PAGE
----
Our Stories - Anonymous
11 Oct 2010
Question 1: Can you introduce yourself please?
My name is irrelevant, as is my profession, which sounds like I am avoiding exposure, but I am exactly the same as you; I have the same fears and the same hopes, but I truly believe that sexuality is fluid, especially for women, and that for a lot of us we are attracted to many elements of a person’s being: physicality, intellectualism, emotional capacity, sense of humour, ambitions, morals, core values, goals, and more. I am a romantic and I believe that the person I choose to bond with for life will embody most, if not all, of these elements, and that person might be of either sex – the gender really does not factor dominantly.
Question 2: At what age did you realise that you were gay or at least not straight.
As a teenager I was attracted to both genders, but like most people, I glossed over it as a ‘normal’ phase one goes through when getting to know oneself, like having a crush on one’s teacher. But it wasn’t something I could shake, if I felt attracted to other females, then that made me a lesbian, right? So when I could not shake off an attraction to women, I had to face up to things…
Question 3: So when did you come out?
I was drinking wine with my mother watching Star Trek at 2am, Seven-of-nine came on screen and I said “Mum, I have something to tell you” as I explained to her that I was more of a fan of Jeri Ryan than I was of the men in the show…Because I believed I was a lesbian and in a category, I then made formal announcements to my close friends, and I wore my rainbow belt with pride.
Question 4: And how have things been since you’ve come out? Have you had any negative reactions?
I came out and then I went back into the closet… and that was the problem, the very notion of there even being a closet, having to be one or the other – gay or straight. I genuinely love people, if I click with someone I will explore it – it’s not about a gender, it’s about a person. I don’t think I have had negative reactions per se, but then I move in a world where I am surrounded by free thinkers, artists and creative types, all of whom are as willing as I am to believe in sexuality being fluid, and labels being stifling.
Question 5: Who was the hardest person to tell?
I suppose if I am honest it is not a facet of my being that I immediately divulge – and I like to think neither do I tell people I have a nice voice, that I am many things and as one gets to know me one becomes more aware of me as a whole… But that is somewhat of a lie. Every time someone new finds out I have dated women and have dated men I feel judged. I feel judged by “straight” people for being “gay” and I feel judged by the LGBT community for being “straight” … It never gets any easier if you’re being honest about it.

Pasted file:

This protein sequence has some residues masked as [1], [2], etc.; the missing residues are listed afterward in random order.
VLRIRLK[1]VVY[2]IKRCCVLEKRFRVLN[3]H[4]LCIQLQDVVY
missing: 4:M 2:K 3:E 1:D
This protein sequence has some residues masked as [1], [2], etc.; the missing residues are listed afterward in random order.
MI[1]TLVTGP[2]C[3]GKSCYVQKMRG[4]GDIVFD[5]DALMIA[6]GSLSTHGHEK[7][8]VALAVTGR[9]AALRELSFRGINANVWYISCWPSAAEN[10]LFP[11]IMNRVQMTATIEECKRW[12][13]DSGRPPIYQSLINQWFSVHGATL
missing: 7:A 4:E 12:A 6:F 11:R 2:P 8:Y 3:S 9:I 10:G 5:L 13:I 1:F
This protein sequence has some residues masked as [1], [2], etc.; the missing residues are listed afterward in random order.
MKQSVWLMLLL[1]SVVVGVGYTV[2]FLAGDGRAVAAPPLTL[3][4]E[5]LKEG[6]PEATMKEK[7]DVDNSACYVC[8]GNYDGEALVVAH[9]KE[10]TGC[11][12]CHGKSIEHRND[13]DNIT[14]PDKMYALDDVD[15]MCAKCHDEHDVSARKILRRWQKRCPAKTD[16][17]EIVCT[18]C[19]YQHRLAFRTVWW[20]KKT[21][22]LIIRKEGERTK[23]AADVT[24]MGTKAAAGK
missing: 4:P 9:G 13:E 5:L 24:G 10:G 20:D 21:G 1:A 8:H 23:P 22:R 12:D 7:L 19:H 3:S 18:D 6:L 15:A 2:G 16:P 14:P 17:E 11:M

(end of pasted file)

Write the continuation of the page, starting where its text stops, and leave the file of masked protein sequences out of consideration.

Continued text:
Question 6: What advice would you have for someone thinking of coming out?
After a couple of years of asserting myself as a lesbian and being happy with the label and feeling part of a club, I’ve gone through a lot of thinking and a few relationships, with both men and women… The conclusion I have reached is that I am incredibly uncomfortable with labels, and not in a reactionary cop-out way, but really and truly I despise being categorised. Judge me if you will, but I fall for people based on a connection I have with them, not on whether they are male or female. I do not feel more at ease dating one gender over another, I feel more at ease dating some people over others. My advice to you if you are thinking of coming out, is not to feel pressured into being one way or the other – be yourself, explore relationships with all types of people and realise there is a whole world out there to explore; constraints in what you should and should not be make it more complicated than necessary. Your sexuality is not the sum of your parts; it is merely a facet of an overall person… Just live life the way you want and don’t be concerned with outside opinion.
<<Previous Item||Next Item>><< Back to Coming Out Day